Four-O-One instituted the present garnishment proceeding in Oklahoma state court on October 5, 1990. The action was removed to the U.S. District Court for the Western District of Oklahoma by the FDIC.

Four-O-One submitted interrogatories to the FDIC, and based in part upon the answers that they received, Four-O-One filed a motion for summary judgment on May 10, 1991. The FDIC answered and filed a cross-motion for summary judgment on May 28, 1991. Four-O-One filed an answer to the FDIC's motion on June 3, 1991. Although all issues had been fully briefed, the court subsequently granted, over the objections of the plaintiff, a motion by the FDIC to amend. The court allowed the FDIC to supplement its discovery responses and to file a new motion and brief in support of summary judgment. However, it denied the FDIC's request to strike the FDIC's previous pleadings.

Based on the revised pleadings and supplemental briefs requested by the district court, the district court granted the motion for summary judgment filed by the FDIC and denied the motion filed by Four-O-One. The court found that Four-O-One failed to perfect or enforce its liens against the proceeds of production of oil and gas, and that the garnishment proceeding was barred by 12 U.S.C. §§ 1823 and 1825, 1 which preclude liens from attaching to the property of the FDIC in its corporate capacity or when acting as a receiver. A timely notice of appeal was filed on January 31, 1992.

On appeal, Four-O-One argues that: 1) its lien was perfected as to the proceeds of production; 2 2) the action is not barred by 12 U.S.C. §§ 1825(b)(2) and 1823(d)(3)(A); and 3) the district court abused its discretion in allowing the FDIC to amend and supplement its discovery and pleadings. The FDIC responds by denying these contentions and claiming that the court is without jurisdiction because the case sounds in tort and is barred by the Federal Torts Claims Act ("FTCA"), 28 U.S.C. §§ 1346(b), 2671 et seq. 3 We affirm.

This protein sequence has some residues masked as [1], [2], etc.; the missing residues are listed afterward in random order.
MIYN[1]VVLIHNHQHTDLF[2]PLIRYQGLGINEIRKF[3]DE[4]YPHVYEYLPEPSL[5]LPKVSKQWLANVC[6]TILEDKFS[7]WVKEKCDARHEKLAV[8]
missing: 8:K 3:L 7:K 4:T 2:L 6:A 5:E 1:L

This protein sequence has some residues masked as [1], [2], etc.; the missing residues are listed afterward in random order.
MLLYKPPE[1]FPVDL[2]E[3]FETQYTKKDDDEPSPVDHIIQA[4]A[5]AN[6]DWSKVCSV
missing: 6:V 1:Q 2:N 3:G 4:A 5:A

A. Whether the Present Action is Barred by FIRREA

The district court held that Four-O-One could not bring a garnishment action because the FDIC had not consented as is required under 12 U.S.C. §§ 1825(b)(2) and 1823(d)(3)(A). Title 12 U.S.C. § 1825(b)(2) states that:

When acting as a receiver, the following provision shall apply with respect to the [Federal Deposit Insurance] Corporation: ... (2) [n]o property of the Corporation shall be subject to levy, attachment, garnishment, foreclosure, or sale without the consent of the Corporation, nor shall any involuntary lien attach to the property of the Corporation.

12 U.S.C. § 1823(d)(3)(A) extends the rights, powers, privileges, and authorities enumerated in sections 1821 and 1825(b), that the FDIC holds when acting as a receiver, to the FDIC when it is acting in its corporate capacity.

With respect to any asset acquired or liability assumed pursuant to this section, the Corporation shall have all of the rights, powers, privileges, and authorities of the Corporation as receiver under sections 1821 and 1825(b) of this title.

12 U.S.C. § 1823(d)(3)(A). Thus, the effect of 12 U.S.C. § 1823(d)(3)(A) is simply to cause § 1825(b)(2) to be applicable to the FDIC in both its capacity as receiver and its corporate capacity.

Although not raised by the parties or the court below, 12 U.S.C. § 1821(d)(13)(C) would also appear to place a limitation on the power of this court to grant relief in this case. According to that provision, "[n]o attachment or execution may issue by any court upon assets in the possession of the receiver." 12 U.S.C. § 1821(d)(13)(C).

The mortgage agreements, containing the assignment of production clauses, passed to the FDIC in receivership upon the bank's failure. Later, the agreements were assigned to the FDIC in its corporate capacity. Whether the FDIC was acting in its capacity as receiver or its corporate capacity, 12 U.S.C. §§ 1821(d)(13)(C), 1823(d)(3)(A), and 1825(b)(2) prohibit this court from attaching, executing, garnishing, foreclosing, selling, or levying the proceeds from the production of oil and gas.

The appellant, arguing that section 1825(b)(2) is inapplicable, contends that the proceeds of production are not the "property of the corporation" because Four-O-One holds a superior security interest in such proceeds. However, even if Four-O-One does hold a security interest in the proceeds, that does not preclude the proceeds from being considered the "property of the corporation" under 12 U.S.C. § 1825(b)(2). As of the time that the garnishment action was filed, Four-O-One's interest in the proceeds was merely that of a secured party. The proceeds had been paid by the purchaser of the production to the FDIC pursuant to the mortgage provisions entitling the FDIC to such proceeds. The FDIC had lawful possession of the proceeds pursuant to a claim of title. Therefore, notwithstanding the possibility that the proceeds might be encumbered with a superior lien, for...